Bible Translations

The King James Version of the Bible is the first complete English version of the entire Bible. Originally created in 1611, it is the most widely used version of the Holy Bible in the world.


The Original Bible was in eight books. The New Testament was completed as eight books and the Old Testament was completed as seven books. Then, a writer called King James, the brother of the poet Sir Thomas More, arranged the remaining three books into a more orderly structure.

In the days before computers and the internet, we could only read the Bible with a literal approach. It is very difficult to sort out what is figurative or what is not. Even if you don’t understand all the words, you can often make out the meaning.

Translation is not the same thing as interpretation. A literal translation makes no sense. The Bible has always been viewed as a sacred text and that is reflected in the way it is translated. Many people today read the Bible to get answers to spiritual questions.

Translators use a variety of methods when translating the Bible. Some use the literal English translation as a base, some use ancient Greek or Hebrew to interpret what the original author meant, some use Greek letters to give form to the words used, and some use their own modern language to make their translation more interesting and appealing.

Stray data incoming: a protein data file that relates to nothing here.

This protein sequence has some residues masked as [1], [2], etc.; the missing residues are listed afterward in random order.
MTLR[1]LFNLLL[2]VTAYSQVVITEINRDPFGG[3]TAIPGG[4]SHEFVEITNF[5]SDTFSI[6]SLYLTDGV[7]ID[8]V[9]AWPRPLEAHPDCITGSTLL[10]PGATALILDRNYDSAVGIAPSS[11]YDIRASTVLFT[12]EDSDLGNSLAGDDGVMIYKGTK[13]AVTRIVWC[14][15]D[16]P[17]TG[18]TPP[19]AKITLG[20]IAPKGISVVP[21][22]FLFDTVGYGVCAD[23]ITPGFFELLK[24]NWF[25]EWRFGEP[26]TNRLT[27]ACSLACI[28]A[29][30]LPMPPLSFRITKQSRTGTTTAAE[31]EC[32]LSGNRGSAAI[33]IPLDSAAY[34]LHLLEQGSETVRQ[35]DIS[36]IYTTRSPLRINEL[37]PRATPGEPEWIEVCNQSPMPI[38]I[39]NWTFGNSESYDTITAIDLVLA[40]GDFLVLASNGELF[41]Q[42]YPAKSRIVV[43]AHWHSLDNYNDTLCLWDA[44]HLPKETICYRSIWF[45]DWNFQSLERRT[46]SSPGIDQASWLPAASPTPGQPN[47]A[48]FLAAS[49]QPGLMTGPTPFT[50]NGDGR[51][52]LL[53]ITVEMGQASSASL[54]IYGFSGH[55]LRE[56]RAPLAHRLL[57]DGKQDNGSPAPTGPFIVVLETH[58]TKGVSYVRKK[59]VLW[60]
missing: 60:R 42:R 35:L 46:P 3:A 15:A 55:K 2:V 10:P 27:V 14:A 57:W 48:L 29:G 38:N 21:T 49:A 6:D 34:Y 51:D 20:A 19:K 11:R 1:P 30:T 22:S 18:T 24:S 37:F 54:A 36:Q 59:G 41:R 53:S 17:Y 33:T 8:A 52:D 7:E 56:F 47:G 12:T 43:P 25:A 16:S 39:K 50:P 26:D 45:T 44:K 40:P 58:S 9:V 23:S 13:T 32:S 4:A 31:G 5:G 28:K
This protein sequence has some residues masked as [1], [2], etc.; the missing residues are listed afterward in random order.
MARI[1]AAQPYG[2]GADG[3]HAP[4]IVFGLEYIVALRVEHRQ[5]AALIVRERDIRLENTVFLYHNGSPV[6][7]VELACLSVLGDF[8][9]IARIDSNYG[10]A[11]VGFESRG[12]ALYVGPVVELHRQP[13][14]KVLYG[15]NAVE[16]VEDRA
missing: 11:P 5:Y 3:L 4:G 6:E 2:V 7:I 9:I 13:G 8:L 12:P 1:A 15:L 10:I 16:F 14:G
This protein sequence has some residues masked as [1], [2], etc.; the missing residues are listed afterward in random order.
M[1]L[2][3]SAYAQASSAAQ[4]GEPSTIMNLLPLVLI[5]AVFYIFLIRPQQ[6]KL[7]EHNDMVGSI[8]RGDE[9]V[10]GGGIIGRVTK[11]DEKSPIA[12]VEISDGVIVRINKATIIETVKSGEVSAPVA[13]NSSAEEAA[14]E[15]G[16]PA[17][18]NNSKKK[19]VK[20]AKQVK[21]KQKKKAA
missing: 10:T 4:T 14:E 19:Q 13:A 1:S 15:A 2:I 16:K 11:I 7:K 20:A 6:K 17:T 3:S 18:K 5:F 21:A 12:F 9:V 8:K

The KJV is different from the NIV or NKJV. The NIV and NKJV are more modern translations. They use modern language and principles.

King James the first did not like the modern translation and, when he found the Greek word “logos” it really made his translation stand out. Logos is the word for God and, according to him, means “a guiding light”. So, he decided to use the word “logos” to translate it into Greek to mean “to shine”.

In the original Greek, the KJV translates “logos” to mean “sun”, but, in the KJV, the sun does not shine in the Christian holy land. So, the translators added that to the text to make the KJV more acceptable. The Greeks have a saying: “the sun shines in your cities, but in Bethlehem it does not shine”.